The 460 cameras and 22 radars are directly connected to the Antwerp Coordination Centre and provide operational services such as Vessel Traffic Services (VTS) and the Harbour Master’s Office with a comprehensive view of the port. The smart cameras are equipped with specially designed artificial intelligence that allows them to recognize ships. In combination with detailed radar data, this real-time data will further increase situational awareness in the future to evolve toward predictive and steering behaviour.
The port now has one of the most advanced and high-performance systems of any port in the world. Thanks to the digitization of the entire network, the connection with APICA (Advanced Port Information and Control Assistant), the port’s digital twin, is made possible. This digital copy of the entire port area provides a scan every second to create a real-time picture of what is happening at the port based on thousands of pieces of data from a network of cameras, sensors, and drones: which ships are in which locks and docks? Are all the life preservers hanging in their closets? How much energy are our wind turbines producing?
The Advanced Port Information & Control Assistant (APICA) is the brain of the application. A 3D interface with real-time information is the face of the application.
As per reports, The Port of Antwerp-Bruges aims to become a multi-fuel port, allowing vessels to bunker alternative fuels like methanol, hydrogen, and electricity. Can you provide a little more insight on this vision, an update on the progress toward achieving this goal, and the impact it’s expected to have on the maritime industry?
The port of Antwerp-Bruges, the fifth largest bunkering port in the world, has integrated LNG into its bunkering market in the past few years. Ships bunker more than six million tonnes of conventional fuels at the port every year, such as low-sulphur oil or gas oil. By 2025, it aims to become a fully-fledged multi-fuel port, in which seagoing and inland vessels will be able to bunker, not only conventional fuels but also lowcarbon alternatives such as methanol, ammonia, hydrogen, or electricity.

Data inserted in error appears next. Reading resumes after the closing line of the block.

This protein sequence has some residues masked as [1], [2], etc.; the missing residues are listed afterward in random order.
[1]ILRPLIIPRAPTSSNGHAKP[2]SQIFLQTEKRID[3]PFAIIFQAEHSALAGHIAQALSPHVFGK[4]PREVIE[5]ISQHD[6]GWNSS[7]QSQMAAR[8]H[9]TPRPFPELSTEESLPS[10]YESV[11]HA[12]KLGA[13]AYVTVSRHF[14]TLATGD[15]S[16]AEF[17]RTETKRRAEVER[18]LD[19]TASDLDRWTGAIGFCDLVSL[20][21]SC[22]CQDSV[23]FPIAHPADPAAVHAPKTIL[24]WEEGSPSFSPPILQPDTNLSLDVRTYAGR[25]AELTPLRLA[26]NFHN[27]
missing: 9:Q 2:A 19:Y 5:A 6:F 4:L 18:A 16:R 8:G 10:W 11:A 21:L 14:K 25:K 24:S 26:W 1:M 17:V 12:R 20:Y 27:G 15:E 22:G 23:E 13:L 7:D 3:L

With this in mind, the Port Authority is developing a clear framework for shipping companies, bunkering companies, industry, and terminals which will facilitate bunkering operations and investment decisions. A few months ago, the first methanol bunkering operation took place at SEA-Tank’s terminal.
We are also committed to making our fleet greener by using alternative fuels. The Port of Antwerp-Bruges has a fleet of tugs, dredgers, and enforcement vessels. We are investing heavily in the integration of alternative fuels into this fleet and connecting every ship to shore power where possible.
By 2024 a full electric tug with 70 tuns of pulling power will be available. As we speak the Methatug and Hydrotug, the world’s first tugs powered by hydrogen and methanol respectively, will also make their debut soon. These projects are part of a comprehensive greening program for the fleet and underline the ambition to be a climateneutral port by 2050
This is an abridge version of the interview published in the November edition of the Logistics Insider Magazine. To read the full interview, click here.